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DAMN. Kendrick has done it again.
After albums like To Pimp A Butterfly, good kid m.A.A.d city and the more recent Untitled Unmastered from 2016, which have already changed the rap game for good, it felt like there wasn't much Kendrick Lamar (or anyone, really) could do to raise the bar even higher.
Then DAMN. happened, and once again Kendrick Lamar left us speechless - because that's what he does via his meticulously crafted lyrics, so politically charged and brutally honest, coming straight from the heart of a young man who's trying to bring his hometown Compton to the spotlight, but not the 'glamourised' one fetishized by some - he's narrating the true vision of all that comes with being from that LA neighbourhood ("I don't do it for the 'Gram, I do it for Compton!" - Element) and what it means to be an African-American from Compton in 2017, with all its consequences.
It's no surprise that Kendrick has become a symbol ('Alright' was being chanted by protestors all over the world) not only for those fans who actually grew up at the same time as him, going through the same struggles and issues at similar ages, but also for everyone else who genuinely and truly appreciates rap. DAMN. has some many layers to it, and every listen provides new glimpses into Kendrick's mind(s), and what makes it so approachable is that one can decide how deep to go into it, because Kendrick doesn't have time to diss other rappers anymore or tell fans how to listen to his music - he is putting it out there, how he wants it, when he wants, with who he wants to (DAMN. contains collabs with U2 and Rihanna, but no sign of Top Dawg Entertainment fellow rappers) - ultimately just saying what matters to him.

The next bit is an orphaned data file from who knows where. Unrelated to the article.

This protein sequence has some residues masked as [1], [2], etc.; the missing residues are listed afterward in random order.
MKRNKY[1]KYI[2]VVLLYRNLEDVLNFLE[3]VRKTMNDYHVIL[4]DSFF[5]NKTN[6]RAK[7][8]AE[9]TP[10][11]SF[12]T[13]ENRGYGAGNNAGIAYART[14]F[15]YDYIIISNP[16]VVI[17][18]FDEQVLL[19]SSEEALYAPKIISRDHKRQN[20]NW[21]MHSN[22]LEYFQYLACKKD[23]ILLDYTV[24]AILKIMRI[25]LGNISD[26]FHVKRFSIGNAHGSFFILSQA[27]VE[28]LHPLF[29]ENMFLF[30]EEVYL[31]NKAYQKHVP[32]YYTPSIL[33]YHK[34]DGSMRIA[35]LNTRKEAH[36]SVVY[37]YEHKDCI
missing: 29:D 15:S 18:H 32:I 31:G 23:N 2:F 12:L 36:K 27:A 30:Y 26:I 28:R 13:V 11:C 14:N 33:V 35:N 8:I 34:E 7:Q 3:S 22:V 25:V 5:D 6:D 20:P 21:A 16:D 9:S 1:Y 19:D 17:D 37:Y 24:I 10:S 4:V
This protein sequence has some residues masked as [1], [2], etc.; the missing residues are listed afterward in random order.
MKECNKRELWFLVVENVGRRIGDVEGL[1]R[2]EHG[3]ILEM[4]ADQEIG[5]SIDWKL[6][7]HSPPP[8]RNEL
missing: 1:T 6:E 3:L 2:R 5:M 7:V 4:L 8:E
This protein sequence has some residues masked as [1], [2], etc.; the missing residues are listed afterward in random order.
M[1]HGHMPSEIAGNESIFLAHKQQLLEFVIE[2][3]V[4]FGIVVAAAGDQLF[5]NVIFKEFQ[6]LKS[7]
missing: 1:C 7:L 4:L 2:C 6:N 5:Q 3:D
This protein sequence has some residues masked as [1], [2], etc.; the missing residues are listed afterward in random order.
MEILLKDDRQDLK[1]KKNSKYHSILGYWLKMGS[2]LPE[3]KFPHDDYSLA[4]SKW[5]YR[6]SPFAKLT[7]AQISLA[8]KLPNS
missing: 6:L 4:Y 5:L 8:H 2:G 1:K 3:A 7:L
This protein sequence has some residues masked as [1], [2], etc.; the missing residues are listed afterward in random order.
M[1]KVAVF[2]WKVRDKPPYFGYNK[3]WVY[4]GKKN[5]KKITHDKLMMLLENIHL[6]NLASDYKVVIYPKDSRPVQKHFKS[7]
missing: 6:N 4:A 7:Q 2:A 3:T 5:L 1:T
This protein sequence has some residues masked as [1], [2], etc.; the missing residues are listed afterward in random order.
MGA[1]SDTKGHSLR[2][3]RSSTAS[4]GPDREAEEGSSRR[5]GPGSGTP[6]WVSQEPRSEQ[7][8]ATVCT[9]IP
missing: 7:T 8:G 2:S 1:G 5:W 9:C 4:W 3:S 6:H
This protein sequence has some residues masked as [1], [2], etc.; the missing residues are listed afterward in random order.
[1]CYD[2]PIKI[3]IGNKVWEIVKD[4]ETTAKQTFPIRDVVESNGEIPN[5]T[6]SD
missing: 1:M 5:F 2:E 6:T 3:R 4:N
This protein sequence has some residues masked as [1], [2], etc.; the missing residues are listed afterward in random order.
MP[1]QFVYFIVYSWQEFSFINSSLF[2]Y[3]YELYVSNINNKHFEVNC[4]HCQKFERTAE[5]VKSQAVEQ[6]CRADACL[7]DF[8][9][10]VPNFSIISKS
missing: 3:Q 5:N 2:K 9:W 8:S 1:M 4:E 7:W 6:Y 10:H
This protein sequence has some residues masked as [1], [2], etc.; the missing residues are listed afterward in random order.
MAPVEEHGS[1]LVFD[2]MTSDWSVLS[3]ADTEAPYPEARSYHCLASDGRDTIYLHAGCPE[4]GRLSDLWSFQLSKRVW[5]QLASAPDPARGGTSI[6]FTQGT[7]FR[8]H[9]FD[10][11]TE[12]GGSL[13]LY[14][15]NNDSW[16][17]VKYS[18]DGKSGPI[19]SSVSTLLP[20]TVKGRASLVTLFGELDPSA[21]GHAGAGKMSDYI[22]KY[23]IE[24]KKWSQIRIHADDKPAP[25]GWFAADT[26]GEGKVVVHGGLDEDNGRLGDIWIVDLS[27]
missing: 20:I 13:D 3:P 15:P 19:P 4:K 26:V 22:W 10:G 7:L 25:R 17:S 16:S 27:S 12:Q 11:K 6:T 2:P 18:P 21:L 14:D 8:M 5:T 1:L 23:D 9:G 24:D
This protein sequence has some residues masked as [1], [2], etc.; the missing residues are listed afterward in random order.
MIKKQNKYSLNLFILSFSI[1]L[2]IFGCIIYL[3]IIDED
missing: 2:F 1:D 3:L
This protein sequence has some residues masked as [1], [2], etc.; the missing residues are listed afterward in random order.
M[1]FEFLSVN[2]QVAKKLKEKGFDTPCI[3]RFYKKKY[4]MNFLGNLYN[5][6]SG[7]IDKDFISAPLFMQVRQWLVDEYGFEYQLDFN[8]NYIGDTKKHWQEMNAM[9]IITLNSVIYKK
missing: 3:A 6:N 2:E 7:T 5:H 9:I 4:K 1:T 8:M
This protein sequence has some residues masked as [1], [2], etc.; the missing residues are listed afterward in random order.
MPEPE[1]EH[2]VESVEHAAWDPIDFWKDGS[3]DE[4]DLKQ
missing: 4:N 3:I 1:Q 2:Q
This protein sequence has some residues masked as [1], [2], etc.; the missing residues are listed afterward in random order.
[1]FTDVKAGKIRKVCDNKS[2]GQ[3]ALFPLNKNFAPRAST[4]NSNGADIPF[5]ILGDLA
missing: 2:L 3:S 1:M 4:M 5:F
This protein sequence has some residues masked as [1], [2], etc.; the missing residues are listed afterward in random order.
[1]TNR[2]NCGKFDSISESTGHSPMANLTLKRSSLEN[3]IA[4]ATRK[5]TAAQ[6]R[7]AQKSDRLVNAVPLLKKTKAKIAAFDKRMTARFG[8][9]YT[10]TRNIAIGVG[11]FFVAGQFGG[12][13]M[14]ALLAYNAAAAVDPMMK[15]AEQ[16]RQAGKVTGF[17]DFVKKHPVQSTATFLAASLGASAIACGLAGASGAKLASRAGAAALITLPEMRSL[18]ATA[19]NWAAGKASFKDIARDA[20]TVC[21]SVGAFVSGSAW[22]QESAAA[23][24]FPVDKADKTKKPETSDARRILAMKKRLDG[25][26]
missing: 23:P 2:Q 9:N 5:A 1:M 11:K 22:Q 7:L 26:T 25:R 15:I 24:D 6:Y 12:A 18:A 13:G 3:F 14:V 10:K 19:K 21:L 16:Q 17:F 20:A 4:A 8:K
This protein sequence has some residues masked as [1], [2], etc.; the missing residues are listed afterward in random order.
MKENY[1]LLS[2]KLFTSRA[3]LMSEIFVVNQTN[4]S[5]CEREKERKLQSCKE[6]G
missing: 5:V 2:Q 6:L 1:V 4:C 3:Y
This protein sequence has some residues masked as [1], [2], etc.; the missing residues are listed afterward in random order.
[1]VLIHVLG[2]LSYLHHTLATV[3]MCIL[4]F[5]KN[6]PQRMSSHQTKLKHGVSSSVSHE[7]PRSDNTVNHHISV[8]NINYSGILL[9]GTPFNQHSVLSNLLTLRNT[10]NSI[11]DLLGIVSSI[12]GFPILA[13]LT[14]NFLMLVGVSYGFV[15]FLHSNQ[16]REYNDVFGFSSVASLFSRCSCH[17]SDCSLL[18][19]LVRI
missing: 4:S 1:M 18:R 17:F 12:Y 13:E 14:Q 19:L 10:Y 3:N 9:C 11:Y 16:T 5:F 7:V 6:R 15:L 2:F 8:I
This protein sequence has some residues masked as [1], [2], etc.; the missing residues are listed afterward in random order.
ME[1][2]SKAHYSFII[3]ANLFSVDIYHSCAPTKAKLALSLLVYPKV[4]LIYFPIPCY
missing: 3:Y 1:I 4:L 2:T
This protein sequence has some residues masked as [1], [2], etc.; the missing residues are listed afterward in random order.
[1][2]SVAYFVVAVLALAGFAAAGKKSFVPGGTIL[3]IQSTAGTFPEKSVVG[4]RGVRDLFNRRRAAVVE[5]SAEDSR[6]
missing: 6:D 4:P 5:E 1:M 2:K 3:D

Kendrick is leading this new movement of punk-resembling hip-hop in a similar way as NWA did back in '88 with F*** Tha Police - exactly what the rap scene needs, or any scene really: a relatable and honest artist that is being listened to, and that can cause a strong cultural impact and motivate the masses to stand up and speak out in moments of tension and political instability, where police brutality is a daily reoccurrence.
DAMN. is the ultimate proof of K-Dot's storytelling ability, taking the listener seamlessly through a series of 'chapters'/emotions (LUST., LOVE., PRIDE.) that seem a surgical breakdown of his very busy mind - it can't be easy to be in Kendrick Lamar's head, but DAMN, he made us feel so part of it that we'll have goosebumps - permanently.